Askia Booker, Colorado
Last season as a freshman Booker came off the bench and functioned as a high-volume shooter. He didn't connect on very many of those shots but, again, he was a freshman and he did provide the proverbial jolt of energy when he came in the game. What's strange, though, is that Booker has now made the leap to being a high-volume shooter as a starter who leads his team in minutes -- even though his shooting accuracy is still very much a work in progress. Mind you, Booker has fared well from the perimeter, hitting 38 percent of his threes. But in his career to date most of his shots have been twos, and the results there have been meager at best. (In the Buffs' controversial overtime loss at Arizona last week, Booker was 1-of-10 from inside the arc.) On a team with proven and effective quantities on offense like Andre Roberson and Spencer Dinwiddie, it's not entirely clear to me why Booker's on pace to launch something like 260 two-point shots this season. History suggests he may make only about 100 of those.
Kentavious Caldwell-Pope, Georgia
If you're like many fans, the last time you saw the Bulldogs they were hanging with Indiana for 30 minutes at the Barclays Center in November before losing 66-53. That night Caldwell-Pope scored 14 points for Mark Fox's young team, but he needed a team-leading 15 shots from the field to do so. Caldwell-Pope's usually more efficient than that, but more often than not you will indeed see the 6-5 sophomore carrying a very heavy load on offense. He's actually taken more shots from the field than the next two most frequent UGA shooters (Nemanja Djurisic and Vincent Williams) combined. With good reason: Caldwell-Pope's an effective featured scorer for what happens to be one of the worst offenses in major-conference hoops. In Fox's rotation, KCP plays 34 minutes a night while no other Dawg averages more than 24. Georgia's degree of over-reliance on Caldwell-Pope is striking.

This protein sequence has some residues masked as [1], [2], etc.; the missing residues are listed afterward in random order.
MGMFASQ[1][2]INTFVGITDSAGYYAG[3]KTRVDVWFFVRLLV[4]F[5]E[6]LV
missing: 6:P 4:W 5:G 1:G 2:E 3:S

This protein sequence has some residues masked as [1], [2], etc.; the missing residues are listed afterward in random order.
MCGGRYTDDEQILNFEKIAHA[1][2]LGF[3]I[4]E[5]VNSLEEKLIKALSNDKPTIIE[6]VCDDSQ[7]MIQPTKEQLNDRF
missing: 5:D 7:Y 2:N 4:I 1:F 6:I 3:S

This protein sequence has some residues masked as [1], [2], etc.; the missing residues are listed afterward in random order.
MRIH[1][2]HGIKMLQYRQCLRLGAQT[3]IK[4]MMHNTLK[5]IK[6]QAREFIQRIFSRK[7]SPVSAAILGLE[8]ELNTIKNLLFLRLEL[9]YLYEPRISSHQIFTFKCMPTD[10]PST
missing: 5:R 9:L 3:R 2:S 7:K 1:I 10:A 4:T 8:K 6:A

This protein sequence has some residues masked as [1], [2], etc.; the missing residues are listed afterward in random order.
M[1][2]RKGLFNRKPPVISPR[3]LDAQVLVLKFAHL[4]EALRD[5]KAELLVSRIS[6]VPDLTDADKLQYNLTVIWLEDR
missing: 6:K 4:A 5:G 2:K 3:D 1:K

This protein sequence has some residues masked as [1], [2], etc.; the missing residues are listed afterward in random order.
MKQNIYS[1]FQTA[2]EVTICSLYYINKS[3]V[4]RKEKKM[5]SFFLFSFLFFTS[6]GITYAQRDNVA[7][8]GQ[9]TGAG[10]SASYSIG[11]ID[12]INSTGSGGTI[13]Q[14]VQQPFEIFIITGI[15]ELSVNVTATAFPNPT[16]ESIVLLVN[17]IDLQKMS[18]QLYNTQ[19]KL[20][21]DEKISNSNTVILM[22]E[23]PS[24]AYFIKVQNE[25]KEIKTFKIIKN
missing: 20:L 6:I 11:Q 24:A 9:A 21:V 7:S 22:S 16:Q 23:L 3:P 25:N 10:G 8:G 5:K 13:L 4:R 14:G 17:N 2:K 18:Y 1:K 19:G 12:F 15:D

Tamir Jackson, Rice
I realize Jackson's not a household name, and his case couldn't be more far removed from the situation faced by, say, Thomas. Where Thomas and Ohio State are just a tweak here and an adjustment there away from being a legitimate Final Four contender, Jackson and the Owls are foundering and, most likely, will continue to do so. What's interesting about Jackson's case in particular, however, is that head coach Ben Braun has clearly made a decision that the team's foundering would be even worse if Jackson weren't dominating the offense to a near-total extent. And, truth be known, Braun just may be right.
Jackson's one of those odd "Why are you doing this?" cases you run across from time to time in hoops, the one where a player often shoots threes but very rarely makes them. Over the course of his career the 6-3 senior has launched no fewer than 323 3-point attempts, a barrage that can only be chalked up to the power of positive thinking given that Jackson has connected on just 28 percent of those shots. But here's the thing: Jackson has taken on the burden of being the featured scorer for a team filled with guys who also miss their shots -- and commit turnovers. Say this for Braun's nominal star, he at least takes care of the ball. Rice has a bad offense relative to other teams because the Owls are over-reliant on Jackson, but it's not clear that relying on anyone else would work much better.
A version of this article originally appeared at ESPN Insider .
John Gasaway is an author of Basketball Prospectus.